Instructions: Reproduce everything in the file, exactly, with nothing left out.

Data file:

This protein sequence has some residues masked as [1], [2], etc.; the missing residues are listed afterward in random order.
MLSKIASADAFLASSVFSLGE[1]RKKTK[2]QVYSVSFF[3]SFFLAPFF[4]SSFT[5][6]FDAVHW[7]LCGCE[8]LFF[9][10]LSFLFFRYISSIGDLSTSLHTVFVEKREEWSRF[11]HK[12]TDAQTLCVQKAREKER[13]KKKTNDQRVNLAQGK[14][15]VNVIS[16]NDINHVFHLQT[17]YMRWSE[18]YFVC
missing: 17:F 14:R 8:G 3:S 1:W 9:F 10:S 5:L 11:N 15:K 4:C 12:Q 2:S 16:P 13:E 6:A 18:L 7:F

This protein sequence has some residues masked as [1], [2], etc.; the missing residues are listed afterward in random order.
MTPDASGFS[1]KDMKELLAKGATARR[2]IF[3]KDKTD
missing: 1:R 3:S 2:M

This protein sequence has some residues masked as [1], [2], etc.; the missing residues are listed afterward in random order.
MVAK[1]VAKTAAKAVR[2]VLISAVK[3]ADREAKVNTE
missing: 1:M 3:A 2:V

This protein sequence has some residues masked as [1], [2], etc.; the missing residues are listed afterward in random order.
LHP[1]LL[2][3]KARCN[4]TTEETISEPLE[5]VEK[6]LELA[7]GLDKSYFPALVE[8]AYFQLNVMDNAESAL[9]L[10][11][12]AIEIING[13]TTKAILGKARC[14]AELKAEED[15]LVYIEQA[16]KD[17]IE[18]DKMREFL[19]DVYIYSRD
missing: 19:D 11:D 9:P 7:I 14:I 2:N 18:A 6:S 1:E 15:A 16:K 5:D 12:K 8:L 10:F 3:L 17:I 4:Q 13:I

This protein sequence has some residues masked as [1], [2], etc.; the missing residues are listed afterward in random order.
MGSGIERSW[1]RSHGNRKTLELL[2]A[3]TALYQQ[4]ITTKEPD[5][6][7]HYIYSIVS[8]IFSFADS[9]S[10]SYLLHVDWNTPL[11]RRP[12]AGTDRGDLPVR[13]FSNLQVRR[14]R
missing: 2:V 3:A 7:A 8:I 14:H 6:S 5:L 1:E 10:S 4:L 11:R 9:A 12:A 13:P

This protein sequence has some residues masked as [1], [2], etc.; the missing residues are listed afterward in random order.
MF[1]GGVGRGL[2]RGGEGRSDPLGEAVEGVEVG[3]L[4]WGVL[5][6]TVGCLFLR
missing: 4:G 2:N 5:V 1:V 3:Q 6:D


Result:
This protein sequence has some residues masked as [1], [2], etc.; the missing residues are listed afterward in random order.
MLSKIASADAFLASSVFSLGE[1]RKKTK[2]QVYSVSFF[3]SFFLAPFF[4]SSFT[5][6]FDAVHW[7]LCGCE[8]LFF[9][10]LSFLFFRYISSIGDLSTSLHTVFVEKREEWSRF[11]HK[12]TDAQTLCVQKAREKER[13]KKKTNDQRVNLAQGK[14][15]VNVIS[16]NDINHVFHLQT[17]YMRWSE[18]YFVC
missing: 17:F 14:R 8:G 3:S 1:W 9:F 10:S 5:L 11:N 15:K 4:C 12:Q 2:S 16:P 13:E 6:A 18:L 7:F

This protein sequence has some residues masked as [1], [2], etc.; the missing residues are listed afterward in random order.
MTPDASGFS[1]KDMKELLAKGATARR[2]IF[3]KDKTD
missing: 1:R 3:S 2:M

This protein sequence has some residues masked as [1], [2], etc.; the missing residues are listed afterward in random order.
MVAK[1]VAKTAAKAVR[2]VLISAVK[3]ADREAKVNTE
missing: 1:M 3:A 2:V

This protein sequence has some residues masked as [1], [2], etc.; the missing residues are listed afterward in random order.
LHP[1]LL[2][3]KARCN[4]TTEETISEPLE[5]VEK[6]LELA[7]GLDKSYFPALVE[8]AYFQLNVMDNAESAL[9]L[10][11][12]AIEIING[13]TTKAILGKARC[14]AELKAEED[15]LVYIEQA[16]KD[17]IE[18]DKMREFL[19]DVYIYSRD
missing: 19:D 11:D 9:P 7:I 14:I 2:N 18:A 6:S 1:E 15:A 16:K 5:D 12:K 8:L 10:F 3:L 17:I 4:Q 13:I

This protein sequence has some residues masked as [1], [2], etc.; the missing residues are listed afterward in random order.
MGSGIERSW[1]RSHGNRKTLELL[2]A[3]TALYQQ[4]ITTKEPD[5][6][7]HYIYSIVS[8]IFSFADS[9]S[10]SYLLHVDWNTPL[11]RRP[12]AGTDRGDLPVR[13]FSNLQVRR[14]R
missing: 2:V 3:A 7:A 8:I 14:H 6:S 5:L 1:E 10:S 4:L 11:R 9:A 12:A 13:P

This protein sequence has some residues masked as [1], [2], etc.; the missing residues are listed afterward in random order.
MF[1]GGVGRGL[2]RGGEGRSDPLGEAVEGVEVG[3]L[4]WGVL[5][6]TVGCLFLR
missing: 4:G 2:N 5:V 1:V 3:Q 6:D